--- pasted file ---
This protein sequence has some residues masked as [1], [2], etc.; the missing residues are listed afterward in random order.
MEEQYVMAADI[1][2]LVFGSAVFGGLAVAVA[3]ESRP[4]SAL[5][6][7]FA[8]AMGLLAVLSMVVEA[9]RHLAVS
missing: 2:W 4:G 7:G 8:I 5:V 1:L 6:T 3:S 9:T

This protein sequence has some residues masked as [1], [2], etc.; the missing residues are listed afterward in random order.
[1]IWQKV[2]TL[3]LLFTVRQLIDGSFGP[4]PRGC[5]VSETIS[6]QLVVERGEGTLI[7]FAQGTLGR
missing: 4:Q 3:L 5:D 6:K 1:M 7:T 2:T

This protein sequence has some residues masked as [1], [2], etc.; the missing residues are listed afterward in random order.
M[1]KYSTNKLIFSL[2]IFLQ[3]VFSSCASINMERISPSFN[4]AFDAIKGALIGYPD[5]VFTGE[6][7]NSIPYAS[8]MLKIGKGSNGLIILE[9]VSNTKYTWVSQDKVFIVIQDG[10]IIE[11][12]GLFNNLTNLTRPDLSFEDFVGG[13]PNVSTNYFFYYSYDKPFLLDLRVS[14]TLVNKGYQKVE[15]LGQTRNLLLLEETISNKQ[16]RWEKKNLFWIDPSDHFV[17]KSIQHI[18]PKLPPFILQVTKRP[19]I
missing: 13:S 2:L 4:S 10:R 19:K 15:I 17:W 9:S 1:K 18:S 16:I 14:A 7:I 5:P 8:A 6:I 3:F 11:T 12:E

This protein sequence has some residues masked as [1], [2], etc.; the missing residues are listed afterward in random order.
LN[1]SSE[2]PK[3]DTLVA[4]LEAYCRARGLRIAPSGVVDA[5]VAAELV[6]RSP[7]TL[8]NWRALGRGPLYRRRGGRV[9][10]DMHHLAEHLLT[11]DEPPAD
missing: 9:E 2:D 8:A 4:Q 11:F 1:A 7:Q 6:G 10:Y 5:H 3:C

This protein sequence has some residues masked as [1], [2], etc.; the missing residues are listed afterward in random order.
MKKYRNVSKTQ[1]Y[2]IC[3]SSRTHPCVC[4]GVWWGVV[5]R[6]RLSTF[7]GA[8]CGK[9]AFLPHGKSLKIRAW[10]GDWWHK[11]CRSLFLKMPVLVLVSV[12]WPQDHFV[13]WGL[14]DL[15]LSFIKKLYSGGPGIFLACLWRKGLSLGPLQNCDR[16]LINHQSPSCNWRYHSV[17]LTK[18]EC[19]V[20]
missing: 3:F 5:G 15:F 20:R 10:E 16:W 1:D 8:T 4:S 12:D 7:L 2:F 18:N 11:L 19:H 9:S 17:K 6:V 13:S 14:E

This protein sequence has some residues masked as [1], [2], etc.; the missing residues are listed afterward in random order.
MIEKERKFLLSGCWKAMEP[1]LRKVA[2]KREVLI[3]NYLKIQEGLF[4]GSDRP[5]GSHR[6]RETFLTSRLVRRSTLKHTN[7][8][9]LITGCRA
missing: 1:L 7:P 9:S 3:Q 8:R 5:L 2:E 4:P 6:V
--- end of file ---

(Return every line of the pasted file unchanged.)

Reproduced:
This protein sequence has some residues masked as [1], [2], etc.; the missing residues are listed afterward in random order.
MEEQYVMAADI[1][2]LVFGSAVFGGLAVAVA[3]ESRP[4]SAL[5][6][7]FA[8]AMGLLAVLSMVVEA[9]RHLAVS
missing: 2:W 4:G 7:G 8:I 5:V 1:L 6:T 3:S 9:T

This protein sequence has some residues masked as [1], [2], etc.; the missing residues are listed afterward in random order.
[1]IWQKV[2]TL[3]LLFTVRQLIDGSFGP[4]PRGC[5]VSETIS[6]QLVVERGEGTLI[7]FAQGTLGR
missing: 4:Q 3:L 5:D 6:K 1:M 7:T 2:T

This protein sequence has some residues masked as [1], [2], etc.; the missing residues are listed afterward in random order.
M[1]KYSTNKLIFSL[2]IFLQ[3]VFSSCASINMERISPSFN[4]AFDAIKGALIGYPD[5]VFTGE[6][7]NSIPYAS[8]MLKIGKGSNGLIILE[9]VSNTKYTWVSQDKVFIVIQDG[10]IIE[11][12]GLFNNLTNLTRPDLSFEDFVGG[13]PNVSTNYFFYYSYDKPFLLDLRVS[14]TLVNKGYQKVE[15]LGQTRNLLLLEETISNKQ[16]RWEKKNLFWIDPSDHFV[17]KSIQHI[18]PKLPPFILQVTKRP[19]I
missing: 13:S 2:L 4:S 10:R 19:K 15:I 17:W 9:S 1:K 18:S 16:I 14:A 7:I 5:P 8:A 6:I 3:F 11:T 12:E

This protein sequence has some residues masked as [1], [2], etc.; the missing residues are listed afterward in random order.
LN[1]SSE[2]PK[3]DTLVA[4]LEAYCRARGLRIAPSGVVDA[5]VAAELV[6]RSP[7]TL[8]NWRALGRGPLYRRRGGRV[9][10]DMHHLAEHLLT[11]DEPPAD
missing: 9:E 2:D 8:A 4:Q 11:F 1:A 7:Q 6:G 10:Y 5:H 3:C

This protein sequence has some residues masked as [1], [2], etc.; the missing residues are listed afterward in random order.
MKKYRNVSKTQ[1]Y[2]IC[3]SSRTHPCVC[4]GVWWGVV[5]R[6]RLSTF[7]GA[8]CGK[9]AFLPHGKSLKIRAW[10]GDWWHK[11]CRSLFLKMPVLVLVSV[12]WPQDHFV[13]WGL[14]DL[15]LSFIKKLYSGGPGIFLACLWRKGLSLGPLQNCDR[16]LINHQSPSCNWRYHSV[17]LTK[18]EC[19]V[20]
missing: 3:F 5:G 15:F 20:R 10:E 16:W 1:D 8:T 4:S 12:D 7:L 2:F 18:N 11:L 19:H 9:S 17:K 6:V 13:S 14:E

This protein sequence has some residues masked as [1], [2], etc.; the missing residues are listed afterward in random order.
MIEKERKFLLSGCWKAMEP[1]LRKVA[2]KREVLI[3]NYLKIQEGLF[4]GSDRP[5]GSHR[6]RETFLTSRLVRRSTLKHTN[7][8][9]LITGCRA
missing: 1:L 7:P 9:S 3:Q 8:R 5:L 2:E 4:P 6:V